Shall we turn now to First Chronicles, chapter one, and let’s see what. You know, we used to say to our kids they could get juice out of anything when they ate. They could make a cracker so juicy that when they were through it was all over the place. But we’ll pray that the Holy Spirit will help us to draw some juice out of First Chronicles and the listing of all of these genealogies.
Now the list begins where it should, of course, with,
Adam [And then his sons], Sheth and Enosh (1:1).
And gives the names of the sons, the descendants down to Japheth who was one of Noah’s sons. And then it’s interesting as you watch it, it will take off and give you just a few descendants of Japheth and it drops Japheth. It will give you a few descendants of Ham, but it’s going to drop Ham. And then it centers in on the descendants of Seth, because it is from the descendants of Seth that Abraham came. From Abraham whom David came. From David who Christ came. And that’s the genealogy really that the Scripture is interested in and really following. And so we get a few of the sons of Japheth, and as we read the names of the sons of Japheth, immediately we’re aware of the fact that the descendants of Japheth were actually the Europeans and the Russians. And so Gomer, Magog and so forth, those that went north and west were the descendants of Japheth.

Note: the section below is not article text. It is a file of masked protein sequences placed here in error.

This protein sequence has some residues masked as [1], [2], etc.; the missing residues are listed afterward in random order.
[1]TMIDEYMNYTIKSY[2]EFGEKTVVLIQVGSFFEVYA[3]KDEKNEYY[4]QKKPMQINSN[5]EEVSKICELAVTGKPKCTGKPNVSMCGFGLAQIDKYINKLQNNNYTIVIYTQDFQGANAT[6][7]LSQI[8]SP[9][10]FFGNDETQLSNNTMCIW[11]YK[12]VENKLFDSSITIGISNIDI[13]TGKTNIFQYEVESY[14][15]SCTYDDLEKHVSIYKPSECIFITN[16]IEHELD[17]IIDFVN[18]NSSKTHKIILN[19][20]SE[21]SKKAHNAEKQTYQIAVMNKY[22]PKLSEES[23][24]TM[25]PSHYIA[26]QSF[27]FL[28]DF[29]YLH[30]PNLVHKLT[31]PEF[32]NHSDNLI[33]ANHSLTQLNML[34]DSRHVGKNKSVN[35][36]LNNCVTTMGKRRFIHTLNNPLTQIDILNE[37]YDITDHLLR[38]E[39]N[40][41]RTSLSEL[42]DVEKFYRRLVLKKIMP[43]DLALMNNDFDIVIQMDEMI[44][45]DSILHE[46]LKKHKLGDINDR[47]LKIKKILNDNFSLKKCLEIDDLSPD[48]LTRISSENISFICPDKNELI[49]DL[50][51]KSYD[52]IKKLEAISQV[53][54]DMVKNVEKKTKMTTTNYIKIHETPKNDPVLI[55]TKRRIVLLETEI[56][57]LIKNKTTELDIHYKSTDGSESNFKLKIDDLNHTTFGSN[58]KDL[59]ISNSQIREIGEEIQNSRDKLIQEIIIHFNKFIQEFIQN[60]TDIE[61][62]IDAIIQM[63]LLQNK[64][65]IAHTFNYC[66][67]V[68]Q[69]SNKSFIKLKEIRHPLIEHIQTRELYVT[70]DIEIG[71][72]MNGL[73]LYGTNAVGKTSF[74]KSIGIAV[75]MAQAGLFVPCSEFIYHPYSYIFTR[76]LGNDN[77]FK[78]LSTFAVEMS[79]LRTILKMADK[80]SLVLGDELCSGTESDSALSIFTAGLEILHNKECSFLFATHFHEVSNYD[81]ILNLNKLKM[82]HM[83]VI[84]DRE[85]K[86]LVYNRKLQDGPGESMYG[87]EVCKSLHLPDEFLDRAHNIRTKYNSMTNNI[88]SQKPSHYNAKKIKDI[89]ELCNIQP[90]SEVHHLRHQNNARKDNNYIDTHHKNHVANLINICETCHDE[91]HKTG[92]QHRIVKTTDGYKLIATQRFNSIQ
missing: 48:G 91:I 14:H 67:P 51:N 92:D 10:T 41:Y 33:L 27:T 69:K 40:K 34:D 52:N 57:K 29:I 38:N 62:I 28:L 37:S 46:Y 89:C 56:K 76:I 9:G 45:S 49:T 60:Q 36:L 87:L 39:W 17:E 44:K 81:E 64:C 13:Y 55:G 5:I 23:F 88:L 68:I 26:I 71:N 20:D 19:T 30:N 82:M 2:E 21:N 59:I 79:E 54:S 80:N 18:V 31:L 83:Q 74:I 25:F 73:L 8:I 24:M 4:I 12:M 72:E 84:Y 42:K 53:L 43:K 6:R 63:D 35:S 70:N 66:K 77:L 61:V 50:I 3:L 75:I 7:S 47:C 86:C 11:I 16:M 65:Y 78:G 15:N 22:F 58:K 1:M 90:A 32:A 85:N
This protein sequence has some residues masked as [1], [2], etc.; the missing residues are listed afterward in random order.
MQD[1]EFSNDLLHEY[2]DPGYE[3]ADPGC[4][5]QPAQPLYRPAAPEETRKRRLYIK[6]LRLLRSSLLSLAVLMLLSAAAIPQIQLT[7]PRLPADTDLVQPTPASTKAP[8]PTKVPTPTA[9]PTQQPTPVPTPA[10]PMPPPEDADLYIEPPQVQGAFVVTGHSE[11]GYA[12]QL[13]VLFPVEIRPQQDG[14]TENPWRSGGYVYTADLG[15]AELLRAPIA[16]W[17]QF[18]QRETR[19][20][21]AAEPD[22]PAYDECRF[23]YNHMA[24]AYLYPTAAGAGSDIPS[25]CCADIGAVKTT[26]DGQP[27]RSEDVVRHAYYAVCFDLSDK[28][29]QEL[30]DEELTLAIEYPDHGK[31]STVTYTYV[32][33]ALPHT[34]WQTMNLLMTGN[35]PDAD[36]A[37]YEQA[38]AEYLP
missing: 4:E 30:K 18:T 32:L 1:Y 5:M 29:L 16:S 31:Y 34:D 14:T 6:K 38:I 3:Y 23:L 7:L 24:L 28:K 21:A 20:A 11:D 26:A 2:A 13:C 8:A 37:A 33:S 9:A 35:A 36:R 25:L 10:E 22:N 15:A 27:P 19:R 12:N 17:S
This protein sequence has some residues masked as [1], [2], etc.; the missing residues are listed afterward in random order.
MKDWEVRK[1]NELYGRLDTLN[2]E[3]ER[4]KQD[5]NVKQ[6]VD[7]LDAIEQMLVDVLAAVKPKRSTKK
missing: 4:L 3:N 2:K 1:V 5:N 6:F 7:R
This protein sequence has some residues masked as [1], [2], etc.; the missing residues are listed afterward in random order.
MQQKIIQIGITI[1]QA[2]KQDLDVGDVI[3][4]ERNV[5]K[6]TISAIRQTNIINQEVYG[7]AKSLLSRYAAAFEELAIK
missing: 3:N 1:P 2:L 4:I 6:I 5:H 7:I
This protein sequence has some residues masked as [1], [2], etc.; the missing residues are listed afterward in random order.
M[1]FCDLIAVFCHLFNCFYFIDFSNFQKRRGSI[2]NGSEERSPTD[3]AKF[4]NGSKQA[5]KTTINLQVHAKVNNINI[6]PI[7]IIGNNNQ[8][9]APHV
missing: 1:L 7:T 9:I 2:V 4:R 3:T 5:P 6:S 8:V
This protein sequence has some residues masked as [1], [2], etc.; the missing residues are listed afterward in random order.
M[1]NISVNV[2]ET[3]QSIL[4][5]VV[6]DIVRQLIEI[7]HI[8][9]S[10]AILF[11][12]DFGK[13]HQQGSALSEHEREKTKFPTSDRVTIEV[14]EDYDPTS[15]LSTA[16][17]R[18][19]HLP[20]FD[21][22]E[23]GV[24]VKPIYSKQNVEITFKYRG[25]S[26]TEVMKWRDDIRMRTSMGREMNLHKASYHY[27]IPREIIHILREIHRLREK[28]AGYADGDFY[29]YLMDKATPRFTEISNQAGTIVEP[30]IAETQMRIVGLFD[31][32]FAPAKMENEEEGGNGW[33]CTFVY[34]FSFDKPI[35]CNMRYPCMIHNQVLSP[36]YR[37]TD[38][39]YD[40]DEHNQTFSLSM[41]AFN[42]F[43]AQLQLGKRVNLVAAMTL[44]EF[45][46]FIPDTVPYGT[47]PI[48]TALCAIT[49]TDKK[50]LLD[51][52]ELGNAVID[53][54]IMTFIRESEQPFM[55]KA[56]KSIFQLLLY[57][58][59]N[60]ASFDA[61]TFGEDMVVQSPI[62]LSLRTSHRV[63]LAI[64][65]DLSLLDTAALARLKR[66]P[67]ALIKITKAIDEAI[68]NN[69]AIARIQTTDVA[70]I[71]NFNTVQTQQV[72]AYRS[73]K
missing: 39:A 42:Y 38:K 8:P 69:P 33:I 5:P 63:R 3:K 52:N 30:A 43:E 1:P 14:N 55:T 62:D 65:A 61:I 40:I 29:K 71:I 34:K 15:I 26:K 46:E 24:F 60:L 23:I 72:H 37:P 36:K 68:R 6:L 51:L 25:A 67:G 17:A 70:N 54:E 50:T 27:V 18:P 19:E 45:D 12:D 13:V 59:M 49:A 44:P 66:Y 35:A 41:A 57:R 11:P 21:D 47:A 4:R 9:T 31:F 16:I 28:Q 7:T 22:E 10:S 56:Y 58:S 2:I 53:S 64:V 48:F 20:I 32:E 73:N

As we read the descendants of Ham, beginning with verse eight, we realize that they are those who went south from Israel down into the African continent, and they populated the area of the African continent. And so that leaves Shem with the children of Israel and those towards the east from Israel.
Now in verse nineteen of chapter one, it mentions this fellow
Peleg; and it was in his days that the earth was divided: and his brother’s name was Joktan (1:19).